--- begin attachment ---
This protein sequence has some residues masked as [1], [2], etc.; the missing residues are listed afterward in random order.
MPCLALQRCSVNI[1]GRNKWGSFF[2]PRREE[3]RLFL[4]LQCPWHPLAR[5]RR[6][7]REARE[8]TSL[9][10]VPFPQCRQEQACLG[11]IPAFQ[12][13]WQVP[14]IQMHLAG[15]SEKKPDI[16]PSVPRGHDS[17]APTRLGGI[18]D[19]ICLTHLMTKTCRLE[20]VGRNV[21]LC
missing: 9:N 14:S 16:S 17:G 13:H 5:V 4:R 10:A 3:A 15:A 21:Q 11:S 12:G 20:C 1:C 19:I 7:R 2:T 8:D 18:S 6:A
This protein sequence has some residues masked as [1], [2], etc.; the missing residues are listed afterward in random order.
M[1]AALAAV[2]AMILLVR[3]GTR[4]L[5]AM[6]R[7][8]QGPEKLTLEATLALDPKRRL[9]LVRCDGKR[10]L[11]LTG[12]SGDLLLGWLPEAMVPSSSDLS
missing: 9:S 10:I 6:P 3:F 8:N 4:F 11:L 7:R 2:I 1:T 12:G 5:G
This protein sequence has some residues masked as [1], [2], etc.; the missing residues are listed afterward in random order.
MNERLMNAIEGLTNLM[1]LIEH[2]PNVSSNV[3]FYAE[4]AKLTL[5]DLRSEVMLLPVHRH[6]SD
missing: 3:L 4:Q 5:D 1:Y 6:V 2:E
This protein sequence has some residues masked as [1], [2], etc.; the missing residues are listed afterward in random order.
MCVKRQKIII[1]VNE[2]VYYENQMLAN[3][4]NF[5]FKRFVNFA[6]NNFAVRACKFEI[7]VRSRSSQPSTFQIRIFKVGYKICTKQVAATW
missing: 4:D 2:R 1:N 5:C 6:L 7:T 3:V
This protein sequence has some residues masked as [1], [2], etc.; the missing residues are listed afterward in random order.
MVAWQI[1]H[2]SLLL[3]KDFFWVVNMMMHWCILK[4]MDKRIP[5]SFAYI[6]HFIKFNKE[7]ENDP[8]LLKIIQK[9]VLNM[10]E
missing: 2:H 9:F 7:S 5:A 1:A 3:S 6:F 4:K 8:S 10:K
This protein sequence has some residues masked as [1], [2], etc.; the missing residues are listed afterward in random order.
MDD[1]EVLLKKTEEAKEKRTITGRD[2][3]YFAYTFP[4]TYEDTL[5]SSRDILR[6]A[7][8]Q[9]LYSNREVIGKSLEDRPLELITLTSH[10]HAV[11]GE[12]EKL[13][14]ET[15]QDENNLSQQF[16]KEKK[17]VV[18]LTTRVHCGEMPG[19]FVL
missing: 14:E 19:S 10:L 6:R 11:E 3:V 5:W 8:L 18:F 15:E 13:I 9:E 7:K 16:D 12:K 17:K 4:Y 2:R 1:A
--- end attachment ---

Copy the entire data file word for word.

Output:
This protein sequence has some residues masked as [1], [2], etc.; the missing residues are listed afterward in random order.
MPCLALQRCSVNI[1]GRNKWGSFF[2]PRREE[3]RLFL[4]LQCPWHPLAR[5]RR[6][7]REARE[8]TSL[9][10]VPFPQCRQEQACLG[11]IPAFQ[12][13]WQVP[14]IQMHLAG[15]SEKKPDI[16]PSVPRGHDS[17]APTRLGGI[18]D[19]ICLTHLMTKTCRLE[20]VGRNV[21]LC
missing: 9:N 14:S 16:S 17:G 13:H 5:V 4:R 10:A 3:A 15:A 21:Q 11:S 12:G 20:C 1:C 19:I 7:R 2:T 8:D 18:S 6:A
This protein sequence has some residues masked as [1], [2], etc.; the missing residues are listed afterward in random order.
M[1]AALAAV[2]AMILLVR[3]GTR[4]L[5]AM[6]R[7][8]QGPEKLTLEATLALDPKRRL[9]LVRCDGKR[10]L[11]LTG[12]SGDLLLGWLPEAMVPSSSDLS
missing: 9:S 10:I 6:P 3:F 8:N 4:F 11:L 7:R 2:I 1:T 12:G 5:G
This protein sequence has some residues masked as [1], [2], etc.; the missing residues are listed afterward in random order.
MNERLMNAIEGLTNLM[1]LIEH[2]PNVSSNV[3]FYAE[4]AKLTL[5]DLRSEVMLLPVHRH[6]SD
missing: 3:L 4:Q 5:D 1:Y 6:V 2:E
This protein sequence has some residues masked as [1], [2], etc.; the missing residues are listed afterward in random order.
MCVKRQKIII[1]VNE[2]VYYENQMLAN[3][4]NF[5]FKRFVNFA[6]NNFAVRACKFEI[7]VRSRSSQPSTFQIRIFKVGYKICTKQVAATW
missing: 4:D 2:R 1:N 5:C 6:L 7:T 3:V
This protein sequence has some residues masked as [1], [2], etc.; the missing residues are listed afterward in random order.
MVAWQI[1]H[2]SLLL[3]KDFFWVVNMMMHWCILK[4]MDKRIP[5]SFAYI[6]HFIKFNKE[7]ENDP[8]LLKIIQK[9]VLNM[10]E
missing: 2:H 9:F 7:S 5:A 1:A 3:S 6:F 4:K 8:S 10:K
This protein sequence has some residues masked as [1], [2], etc.; the missing residues are listed afterward in random order.
MDD[1]EVLLKKTEEAKEKRTITGRD[2][3]YFAYTFP[4]TYEDTL[5]SSRDILR[6]A[7][8]Q[9]LYSNREVIGKSLEDRPLELITLTSH[10]HAV[11]GE[12]EKL[13][14]ET[15]QDENNLSQQF[16]KEKK[17]VV[18]LTTRVHCGEMPG[19]FVL
missing: 14:E 19:S 10:L 6:R 11:E 3:V 5:W 8:L 18:F 15:E 13:I 9:E 7:K 16:D 12:K 17:K 4:Y 2:R 1:A